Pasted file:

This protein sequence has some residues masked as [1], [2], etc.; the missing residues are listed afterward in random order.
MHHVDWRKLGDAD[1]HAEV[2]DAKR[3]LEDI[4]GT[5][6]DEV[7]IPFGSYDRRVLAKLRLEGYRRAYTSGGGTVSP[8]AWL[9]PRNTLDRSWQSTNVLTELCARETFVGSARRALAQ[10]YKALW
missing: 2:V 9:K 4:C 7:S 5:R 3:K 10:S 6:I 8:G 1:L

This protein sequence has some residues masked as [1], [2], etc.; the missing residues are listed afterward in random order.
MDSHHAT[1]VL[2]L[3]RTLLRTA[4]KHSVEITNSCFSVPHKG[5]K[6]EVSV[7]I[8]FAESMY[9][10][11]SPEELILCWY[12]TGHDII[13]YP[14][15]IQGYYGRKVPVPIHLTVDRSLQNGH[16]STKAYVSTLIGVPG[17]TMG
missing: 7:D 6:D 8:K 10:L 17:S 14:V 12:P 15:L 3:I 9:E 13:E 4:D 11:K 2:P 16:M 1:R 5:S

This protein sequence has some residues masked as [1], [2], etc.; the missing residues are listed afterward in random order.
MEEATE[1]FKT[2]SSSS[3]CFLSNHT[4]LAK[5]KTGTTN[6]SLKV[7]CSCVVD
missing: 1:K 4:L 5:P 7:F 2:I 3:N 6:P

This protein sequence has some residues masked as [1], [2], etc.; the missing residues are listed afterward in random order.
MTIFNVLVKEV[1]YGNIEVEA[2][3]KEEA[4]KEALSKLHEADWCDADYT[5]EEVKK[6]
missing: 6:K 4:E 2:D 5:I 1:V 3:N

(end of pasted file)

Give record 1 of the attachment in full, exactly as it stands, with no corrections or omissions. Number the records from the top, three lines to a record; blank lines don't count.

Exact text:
This protein sequence has some residues masked as [1], [2], etc.; the missing residues are listed afterward in random order.
MHHVDWRKLGDAD[1]HAEV[2]DAKR[3]LEDI[4]GT[5][6]DEV[7]IPFGSYDRRVLAKLRLEGYRRAYTSGGGTVSP[8]AWL[9]PRNTLDRSWQSTNVLTELCARETFVGSARRALAQ[10]YKALW
missing: 2:V 9:K 4:C 7:S 5:R 3:K 10:S 6:I 8:G 1:L